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Evangelion: 2.22 You Can (Not) Advance(2009)
The second film in the four-part silver-screen remake of sci-fi anime classic Neon Genesis Evangelion, Evangelion: 2.0 You Can (Not) Advance continues the familiar story established in the first film, while also reimagining the series with new characters and arcs. Picking up where You Are (Not) Alone left off, the second feature introduces two more EVA pilots - Asuka who moves in with Shinji and Misato and throws their world into further confusion, and new character Mari, a mysterious pilot from Europe. As the war against the Angels rages on, more light is shed on the true motives and powers behind NERV and Gendo Ikari and SEELE's secret project.
For more about Evangelion: 2.22 You Can (Not) Advance and the Evangelion: 2.22 You Can (Not) Advance Blu-ray release, see Evangelion: 2.22 You Can (Not) Advance Blu-ray Review published by Jeffrey Kauffman on April 16, 2011 where this Blu-ray release scored 4.5 out of 5.
Starring: Kotono Mitsuishi, Megumi Hayashibara, Megumi Ogata, Yuko Miyamura, Akira Ishida, Fumihiko Tachiki
Directors: Hideaki Anno, Masayuki, Kazuya Tsurumaki
» See full cast & crew
Evangelion: 2.22 You Can (Not) Advance Blu-ray Review
They're baaack. And that's a good thing.
Reviewed by Jeffrey Kauffman, April 16, 2011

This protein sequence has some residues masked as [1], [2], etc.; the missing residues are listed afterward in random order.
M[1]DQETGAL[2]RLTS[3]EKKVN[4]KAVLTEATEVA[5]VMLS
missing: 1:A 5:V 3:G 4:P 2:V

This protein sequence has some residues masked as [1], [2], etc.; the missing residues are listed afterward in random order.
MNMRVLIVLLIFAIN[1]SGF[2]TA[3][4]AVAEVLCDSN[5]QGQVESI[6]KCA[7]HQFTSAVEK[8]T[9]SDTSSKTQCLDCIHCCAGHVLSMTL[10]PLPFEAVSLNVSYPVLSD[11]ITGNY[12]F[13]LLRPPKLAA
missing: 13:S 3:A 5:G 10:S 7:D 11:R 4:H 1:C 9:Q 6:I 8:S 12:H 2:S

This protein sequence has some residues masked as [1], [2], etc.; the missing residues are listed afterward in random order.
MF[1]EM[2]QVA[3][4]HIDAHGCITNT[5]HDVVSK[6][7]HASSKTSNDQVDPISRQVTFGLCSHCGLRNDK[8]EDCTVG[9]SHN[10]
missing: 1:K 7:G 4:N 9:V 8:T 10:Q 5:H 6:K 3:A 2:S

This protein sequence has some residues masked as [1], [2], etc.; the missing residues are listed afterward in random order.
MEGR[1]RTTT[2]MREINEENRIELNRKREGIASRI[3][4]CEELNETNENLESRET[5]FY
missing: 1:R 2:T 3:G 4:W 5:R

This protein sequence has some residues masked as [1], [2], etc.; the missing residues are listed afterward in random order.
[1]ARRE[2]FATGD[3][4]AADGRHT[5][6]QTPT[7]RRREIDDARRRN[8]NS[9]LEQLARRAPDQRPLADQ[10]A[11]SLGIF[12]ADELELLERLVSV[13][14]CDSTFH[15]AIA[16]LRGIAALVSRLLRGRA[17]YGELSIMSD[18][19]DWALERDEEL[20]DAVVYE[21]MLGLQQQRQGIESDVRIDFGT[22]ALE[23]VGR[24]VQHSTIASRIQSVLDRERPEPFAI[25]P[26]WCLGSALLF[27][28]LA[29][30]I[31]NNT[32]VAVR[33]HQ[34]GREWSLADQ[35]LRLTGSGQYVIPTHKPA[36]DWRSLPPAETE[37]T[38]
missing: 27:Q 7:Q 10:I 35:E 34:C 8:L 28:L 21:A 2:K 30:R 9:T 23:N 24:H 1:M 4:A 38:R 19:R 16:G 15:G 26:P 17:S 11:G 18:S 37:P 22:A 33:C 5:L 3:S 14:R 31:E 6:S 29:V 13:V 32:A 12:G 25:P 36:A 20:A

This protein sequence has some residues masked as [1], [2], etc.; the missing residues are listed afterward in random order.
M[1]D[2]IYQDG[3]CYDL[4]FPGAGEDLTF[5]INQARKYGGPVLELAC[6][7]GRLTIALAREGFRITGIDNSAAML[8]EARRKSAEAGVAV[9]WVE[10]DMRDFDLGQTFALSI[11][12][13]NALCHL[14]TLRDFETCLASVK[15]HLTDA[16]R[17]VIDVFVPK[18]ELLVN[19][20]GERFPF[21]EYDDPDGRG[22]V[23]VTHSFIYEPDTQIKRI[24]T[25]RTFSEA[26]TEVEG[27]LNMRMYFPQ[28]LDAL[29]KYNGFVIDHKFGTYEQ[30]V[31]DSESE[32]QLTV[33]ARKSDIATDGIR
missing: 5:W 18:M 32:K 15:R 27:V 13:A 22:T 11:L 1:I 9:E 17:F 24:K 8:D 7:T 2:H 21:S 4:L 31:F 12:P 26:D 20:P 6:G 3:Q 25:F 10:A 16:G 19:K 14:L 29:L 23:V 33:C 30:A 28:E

If you've ever wondered what all the hype about anime is all about, there's probably no better place to start than with the phenomenon known as Evangelion. This multimedia avalanche of a project began with a much beloved television series called Neon Genesis Evangelion which soon erupted into all sorts of tie-in products, and eventually a revisionist film series, of which Evangelion 2.22 You Can (Not) Advance is the second installment in a proposed four film set. Filmmakers have often returned to their original versions to recast them in "Director's Cuts" or some similarly verbiaged editions. But there has probably been nothing close to the "extreme makeover" the Evangelion cycle has undergone with these films. If Evangelion 1.11 You Are (Not) Alone gave longtime fans a major twist or two along the way as it revisited the first half dozen or so of the original television series' episodes, it at least hewed a fairly straight and narrow course through the basic story elements the television series had set up; Evangelion 2.22 You Can (Not) Advance on the other hand so drastically alters the Evangelion universe that the original source material seems like a distant religious text which has been reinterpreted for a modern vocabulary. And that's only fitting, as Evangelion is one of the most religiously obsessed animes in the entire history of the genre. Sometimes the allusions to the Judeo-Christian tradition are flat out obvious, as when attacks result in huge crosses of light which penetrate the post-Apocalyptic Tokyo sky. At other times, they're decidedly more subtle, and probably will be caught by only those with special "insider" knowledge, as when an overhead shot resembles the Jewish Kabbalistic Tree of Life. But as I mentioned in my review of Evangelion 1.11 You Are (Not) Alone, even those without any particular religious proclivities will probably catch the bolder statements this series offers in both the visual realm as well as actual plotlines. This is a series absolutely caught up with salvation and revelation, two age old tropes of virtually every religion out there. While longtime fans will probably be able to eke out more of the ins and outs of Evangelion 2.22 You Can (Not) Advance, as with the first revisionist film, newcomers won't be entirely left in the dark, as the film not only continues the Evangelion saga with a great deal of momentum, it actually works as a standalone film in and of itself, though some of its more subtle character moments will probably be lost on those not familiar with the labyrinthine Evangelion universe.